The only thing Elizabeth has ever wanted to be is a chef, but now her dream is falling apart. Her restaurant isn’t as busy as it once once, and she suspects her new sous chef is actually her replacement. She needs to get away, but the only place to go is home — somewhere Elizabeth never wanted to be again.
Her sister Jane is sick, and scared. The cancer that killed their mother has passed on to her, leaving her unable to eat, take care of her children, or try to mend her relationship with her husband. The last thing she needs is Elizabeth — the girl who ran away when things got hard — hanging around pretending to be helpful.
The two try to reconcile, but life seems to be busy making other plans. Can Lizzy and Jane find a way to become sisters again?
Families are hard
Like many siblings, Lizzy and Jane fight so fiercely because they’re more alike than they want to admit. Both ran away from their childhood home after their mother’s death, Lizzy runs away from New York when things get tough, and Jane prefers to push away her husband than fight together with him against her illness.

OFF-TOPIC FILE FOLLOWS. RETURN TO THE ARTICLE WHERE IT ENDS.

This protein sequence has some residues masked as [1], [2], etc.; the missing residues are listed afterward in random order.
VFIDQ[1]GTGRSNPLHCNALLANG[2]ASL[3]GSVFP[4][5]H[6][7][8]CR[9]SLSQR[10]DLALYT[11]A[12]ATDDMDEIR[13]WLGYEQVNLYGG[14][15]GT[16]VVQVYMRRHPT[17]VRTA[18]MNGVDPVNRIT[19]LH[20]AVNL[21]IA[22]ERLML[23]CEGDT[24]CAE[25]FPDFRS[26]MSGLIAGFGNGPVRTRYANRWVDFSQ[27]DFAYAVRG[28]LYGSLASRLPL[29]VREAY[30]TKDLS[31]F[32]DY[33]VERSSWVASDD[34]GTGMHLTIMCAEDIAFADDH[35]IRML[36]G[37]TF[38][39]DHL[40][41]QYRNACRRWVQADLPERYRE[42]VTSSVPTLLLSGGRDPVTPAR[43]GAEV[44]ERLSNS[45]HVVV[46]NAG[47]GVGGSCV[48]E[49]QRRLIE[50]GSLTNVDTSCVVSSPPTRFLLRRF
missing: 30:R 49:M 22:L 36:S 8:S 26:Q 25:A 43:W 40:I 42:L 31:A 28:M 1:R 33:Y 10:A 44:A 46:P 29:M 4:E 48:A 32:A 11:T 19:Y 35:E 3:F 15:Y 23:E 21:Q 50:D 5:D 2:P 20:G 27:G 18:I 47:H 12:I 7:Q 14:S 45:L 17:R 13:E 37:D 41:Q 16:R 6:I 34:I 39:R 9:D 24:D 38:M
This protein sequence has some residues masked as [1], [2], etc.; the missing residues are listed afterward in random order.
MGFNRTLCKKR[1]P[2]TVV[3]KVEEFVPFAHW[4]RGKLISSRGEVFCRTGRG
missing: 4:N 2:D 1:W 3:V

It’s painful to see how damaged the sisters’ relationship is, and how Lizzy in particular is still so angry that she’s compelled to lash out. Watching both of them sabotage any relationship growth over and over again is frustrating. No one but their father comes across as particularly mature.
Food as healer
Both Lizzy and Jane have lost the ability to enjoy food — the former because her passion for cooking is dwindling, the latter because chemotherapy makes all food nauseating. But to their surprise, food is what brings the sisters together.
Lizzy makes it her mission to craft recipes that are appealing to a person undergoing chemo. For the first time in years, she’s required to actually listen to Jane — and that willingness is all it takes to start their relationship on the road to recovery. It’s not an easy journey, but it’s worth the read.
More good stuff from Katherine Reay
I read Reay’s first novel, Dear Mr. Knightley, soon after it came out almost two years ago. Lizzy and Jane continues her Jane Austen theme, a fact about which you will not hear me complaining.
The plot feels a little clunky at times, and Lizzy isn’t the easiest character to like, but I enjoyed learning Lizzy’s “science” behind making good food for people in chemotherapy treatment. Overall, a good read.